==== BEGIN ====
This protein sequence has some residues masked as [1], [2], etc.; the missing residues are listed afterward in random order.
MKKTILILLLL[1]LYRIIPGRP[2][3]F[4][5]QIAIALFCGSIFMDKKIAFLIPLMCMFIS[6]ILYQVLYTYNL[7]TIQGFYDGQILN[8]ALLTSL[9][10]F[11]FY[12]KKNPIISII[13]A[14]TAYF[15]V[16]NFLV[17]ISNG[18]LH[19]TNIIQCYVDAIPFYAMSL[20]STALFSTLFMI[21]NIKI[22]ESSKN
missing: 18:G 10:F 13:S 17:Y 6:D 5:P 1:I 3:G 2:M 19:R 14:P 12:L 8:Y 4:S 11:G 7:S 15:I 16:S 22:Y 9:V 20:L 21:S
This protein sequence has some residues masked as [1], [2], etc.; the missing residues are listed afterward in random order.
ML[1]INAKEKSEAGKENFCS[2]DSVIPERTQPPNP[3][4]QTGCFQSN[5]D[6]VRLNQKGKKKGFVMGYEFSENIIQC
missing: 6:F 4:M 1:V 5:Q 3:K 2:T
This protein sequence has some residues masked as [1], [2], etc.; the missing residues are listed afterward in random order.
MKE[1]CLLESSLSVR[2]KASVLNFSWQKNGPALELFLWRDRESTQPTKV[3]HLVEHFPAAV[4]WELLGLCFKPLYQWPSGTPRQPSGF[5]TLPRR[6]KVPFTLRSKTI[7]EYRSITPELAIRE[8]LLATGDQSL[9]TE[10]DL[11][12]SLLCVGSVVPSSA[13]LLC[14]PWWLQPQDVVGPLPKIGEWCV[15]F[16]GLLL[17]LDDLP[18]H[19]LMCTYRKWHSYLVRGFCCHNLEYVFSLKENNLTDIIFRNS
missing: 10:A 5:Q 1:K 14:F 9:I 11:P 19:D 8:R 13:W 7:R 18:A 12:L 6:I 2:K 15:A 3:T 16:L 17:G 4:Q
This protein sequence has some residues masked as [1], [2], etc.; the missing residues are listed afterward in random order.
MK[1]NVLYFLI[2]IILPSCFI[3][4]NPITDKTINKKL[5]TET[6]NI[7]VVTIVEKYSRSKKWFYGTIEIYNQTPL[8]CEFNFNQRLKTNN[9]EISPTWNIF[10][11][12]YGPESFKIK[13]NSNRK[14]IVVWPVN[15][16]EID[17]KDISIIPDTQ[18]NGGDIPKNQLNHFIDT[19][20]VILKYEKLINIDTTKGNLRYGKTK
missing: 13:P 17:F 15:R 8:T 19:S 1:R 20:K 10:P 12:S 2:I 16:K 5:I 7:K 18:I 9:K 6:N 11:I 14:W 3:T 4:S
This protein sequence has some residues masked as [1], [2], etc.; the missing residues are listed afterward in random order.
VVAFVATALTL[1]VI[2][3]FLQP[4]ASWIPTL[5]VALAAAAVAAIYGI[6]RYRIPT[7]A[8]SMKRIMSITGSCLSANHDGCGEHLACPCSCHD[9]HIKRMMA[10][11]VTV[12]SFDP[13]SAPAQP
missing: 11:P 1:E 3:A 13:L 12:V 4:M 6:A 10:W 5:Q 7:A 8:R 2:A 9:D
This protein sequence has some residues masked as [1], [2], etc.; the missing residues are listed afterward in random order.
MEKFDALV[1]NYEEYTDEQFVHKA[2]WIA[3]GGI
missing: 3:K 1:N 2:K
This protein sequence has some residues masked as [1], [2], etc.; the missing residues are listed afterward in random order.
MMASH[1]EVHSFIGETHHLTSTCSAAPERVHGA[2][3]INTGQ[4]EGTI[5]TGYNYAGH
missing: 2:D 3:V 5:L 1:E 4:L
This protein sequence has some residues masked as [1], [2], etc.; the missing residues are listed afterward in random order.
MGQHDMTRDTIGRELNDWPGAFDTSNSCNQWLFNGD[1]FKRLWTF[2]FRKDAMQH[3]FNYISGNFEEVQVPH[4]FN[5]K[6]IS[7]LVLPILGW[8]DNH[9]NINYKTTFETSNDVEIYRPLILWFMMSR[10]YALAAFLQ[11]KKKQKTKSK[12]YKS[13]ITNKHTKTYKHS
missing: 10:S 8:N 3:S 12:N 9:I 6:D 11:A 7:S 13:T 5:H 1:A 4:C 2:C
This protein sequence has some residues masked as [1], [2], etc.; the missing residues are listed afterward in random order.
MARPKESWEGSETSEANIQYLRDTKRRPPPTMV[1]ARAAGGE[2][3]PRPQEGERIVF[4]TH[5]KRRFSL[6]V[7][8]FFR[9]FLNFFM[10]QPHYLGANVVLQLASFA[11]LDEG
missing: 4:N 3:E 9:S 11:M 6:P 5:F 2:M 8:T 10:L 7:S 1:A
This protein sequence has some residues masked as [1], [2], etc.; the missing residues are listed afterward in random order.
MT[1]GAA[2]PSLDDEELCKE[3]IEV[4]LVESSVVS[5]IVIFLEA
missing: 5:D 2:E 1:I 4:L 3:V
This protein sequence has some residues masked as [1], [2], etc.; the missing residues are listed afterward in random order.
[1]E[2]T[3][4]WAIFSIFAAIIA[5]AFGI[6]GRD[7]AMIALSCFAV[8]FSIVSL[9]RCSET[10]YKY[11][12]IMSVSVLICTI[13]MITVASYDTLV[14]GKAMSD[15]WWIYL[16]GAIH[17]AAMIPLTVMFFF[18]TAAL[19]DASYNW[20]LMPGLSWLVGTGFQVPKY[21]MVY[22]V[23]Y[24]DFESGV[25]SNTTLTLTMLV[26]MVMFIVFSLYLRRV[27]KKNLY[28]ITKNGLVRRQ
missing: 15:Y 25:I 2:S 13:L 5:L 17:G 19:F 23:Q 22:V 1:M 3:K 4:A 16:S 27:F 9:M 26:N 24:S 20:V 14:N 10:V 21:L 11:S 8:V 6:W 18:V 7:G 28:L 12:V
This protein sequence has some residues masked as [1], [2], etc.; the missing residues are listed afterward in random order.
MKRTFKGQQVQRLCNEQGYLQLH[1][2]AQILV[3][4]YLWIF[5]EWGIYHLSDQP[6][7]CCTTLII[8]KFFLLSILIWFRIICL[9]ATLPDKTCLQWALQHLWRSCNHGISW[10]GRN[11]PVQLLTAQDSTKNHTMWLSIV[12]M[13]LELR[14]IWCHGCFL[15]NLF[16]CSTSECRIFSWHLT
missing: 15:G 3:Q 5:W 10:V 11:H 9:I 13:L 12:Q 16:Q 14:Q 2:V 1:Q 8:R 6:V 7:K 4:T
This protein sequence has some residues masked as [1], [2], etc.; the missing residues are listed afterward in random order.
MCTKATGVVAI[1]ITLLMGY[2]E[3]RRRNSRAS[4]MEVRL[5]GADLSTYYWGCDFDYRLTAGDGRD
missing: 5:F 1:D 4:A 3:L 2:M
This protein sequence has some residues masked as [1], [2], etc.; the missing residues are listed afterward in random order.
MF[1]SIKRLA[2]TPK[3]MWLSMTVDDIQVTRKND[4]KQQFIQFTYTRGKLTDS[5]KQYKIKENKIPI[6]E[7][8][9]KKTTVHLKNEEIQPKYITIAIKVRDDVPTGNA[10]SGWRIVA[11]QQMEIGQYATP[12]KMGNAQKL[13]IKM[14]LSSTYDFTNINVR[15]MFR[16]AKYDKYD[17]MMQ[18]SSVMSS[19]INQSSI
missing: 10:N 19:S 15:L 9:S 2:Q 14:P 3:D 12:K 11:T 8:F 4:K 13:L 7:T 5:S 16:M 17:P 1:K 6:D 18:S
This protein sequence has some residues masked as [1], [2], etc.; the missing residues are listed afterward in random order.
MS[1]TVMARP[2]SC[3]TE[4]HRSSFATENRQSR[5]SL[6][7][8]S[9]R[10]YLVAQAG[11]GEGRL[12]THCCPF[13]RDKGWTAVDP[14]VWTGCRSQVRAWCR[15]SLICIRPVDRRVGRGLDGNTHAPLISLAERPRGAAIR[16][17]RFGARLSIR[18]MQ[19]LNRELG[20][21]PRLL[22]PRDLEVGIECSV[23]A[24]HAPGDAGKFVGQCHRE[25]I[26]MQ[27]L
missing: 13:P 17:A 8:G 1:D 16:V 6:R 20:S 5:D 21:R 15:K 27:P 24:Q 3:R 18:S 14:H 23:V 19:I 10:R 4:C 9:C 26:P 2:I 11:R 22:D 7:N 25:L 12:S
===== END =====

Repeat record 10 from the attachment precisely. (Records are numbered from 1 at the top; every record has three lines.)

This protein sequence has some residues masked as [1], [2], etc.; the missing residues are listed afterward in random order.
MT[1]GAA[2]PSLDDEELCKE[3]IEV[4]LVESSVVS[5]IVIFLEA
missing: 5:D 2:E 1:I 4:L 3:V